Tuesday, 8 March 2011

Troppo inspiration

There isn't really an architectural style particular to Gippsland, in fact there's not a particular style that fits anywhere in southern Australia. Historically we have built and lived in houses that were virtually transplanted European or American styles, sometimes with an Australian flourish. I lived in a fabulous Federation era house in McKean Street in North Fitzroy, the cornices all decorated with sprigs of wattle and twigs of eucalypt, the glass panes in the doors etched with similar floral motifs. But while the decorative elements may have reflected the environment in which the house was built (and no doubt echoed the nationalist sentiments of the time), the house itself was cold in the winter, baking hot in the summer and probably more suited to London than Melbourne.

I was born into a suburban brick-veneer house, grew up in an old weatherboard house and have lived in 15 different houses and apartments between leaving home and building a house of my own. Of all those houses only one was designed and built with its environment in mind. This house was in Darwin and it was designed by Troppo Architects - http://www.troppoarchitects.com.au/

Hazeldine house from the street

This was the first of two Hazeldine houses that Troppo built. Essentially it was three separate structures that were linked by walkways and sets of stairs. The back of the 'house' is visible in this photograph, the front opened up onto the golf course: in fact stepping off the front verandah you almost stepped onto the green of the ninth hole. The setting was superb, the golfers worth putting up with. The frill-necked lizards that the golf club used as its emblem were a common and often hilarious sight. We even had a resident goanna.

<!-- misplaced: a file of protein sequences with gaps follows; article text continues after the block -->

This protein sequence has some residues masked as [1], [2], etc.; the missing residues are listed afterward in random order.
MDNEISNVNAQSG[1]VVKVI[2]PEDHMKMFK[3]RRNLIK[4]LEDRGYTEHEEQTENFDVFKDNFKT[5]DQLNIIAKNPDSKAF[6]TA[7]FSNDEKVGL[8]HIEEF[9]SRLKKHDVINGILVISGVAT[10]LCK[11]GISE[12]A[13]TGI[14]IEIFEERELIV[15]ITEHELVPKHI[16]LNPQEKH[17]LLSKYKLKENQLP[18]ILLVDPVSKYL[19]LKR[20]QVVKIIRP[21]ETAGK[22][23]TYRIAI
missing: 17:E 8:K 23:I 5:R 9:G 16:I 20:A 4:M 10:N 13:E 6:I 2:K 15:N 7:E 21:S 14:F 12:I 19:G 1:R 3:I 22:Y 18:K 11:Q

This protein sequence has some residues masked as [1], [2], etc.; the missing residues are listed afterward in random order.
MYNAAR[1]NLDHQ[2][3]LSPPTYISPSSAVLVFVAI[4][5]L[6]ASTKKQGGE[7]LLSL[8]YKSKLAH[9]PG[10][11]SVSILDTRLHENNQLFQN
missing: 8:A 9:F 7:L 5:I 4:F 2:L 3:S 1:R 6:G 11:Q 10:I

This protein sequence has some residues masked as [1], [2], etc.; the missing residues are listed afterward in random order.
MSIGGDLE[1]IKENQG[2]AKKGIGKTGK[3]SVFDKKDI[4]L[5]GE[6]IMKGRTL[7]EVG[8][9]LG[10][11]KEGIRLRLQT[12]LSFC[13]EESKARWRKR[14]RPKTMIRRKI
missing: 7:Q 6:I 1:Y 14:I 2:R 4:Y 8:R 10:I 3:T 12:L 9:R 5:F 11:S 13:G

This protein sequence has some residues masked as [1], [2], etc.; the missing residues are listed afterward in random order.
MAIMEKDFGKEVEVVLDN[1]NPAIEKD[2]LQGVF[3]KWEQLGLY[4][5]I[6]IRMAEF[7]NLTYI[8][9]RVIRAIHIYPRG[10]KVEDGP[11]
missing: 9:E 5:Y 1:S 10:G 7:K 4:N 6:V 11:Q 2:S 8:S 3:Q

Goanna, pool & golf course
The main building housed the kitchen, a living space and a mezzanine that I used as my bedroom. The roof was about 20 feet tall, the centre point suspended by an enormous tree trunk that was the abiding feature of the room. All the walls were louvre windows, the kitchen recessed in a pit that extended beneath the mezzanine. To the west of the main building was a pool, and alongside the pool a walkway that led to the bathroom. The shower had no screen but was instead seated down large boulder steps in a recessed space of its own. Again, it was surrounded by louvres - this was not a house for the modest!

Main room on left, pool & bathroom

Along a further walkway were two sets of stairs: down to the toilet and laundry; up to three bedrooms which all opened up to the balcony visible on the left of the top photograph. None of the rooms were air conditioned - almost unheard of in new houses in the top end. Instead they used tall ceilings, through-ventilation via lots of windows and ceiling fans.

Hazeldine house from the golf course

I simply loved living in this house. If I had had unlimited funds I'd have stayed living there, but its design prohibited sharing with housemates and it was too expensive to rent alone. So, I left the Troppo house behind when my then-girlfriend and I broke up, but I never forgot the lessons I'd learned from living in that space, those spaces.

Tropical feast - watermelon, pawpaw, Bloody Marys & a cuppa

Main room - complete with tree trunk

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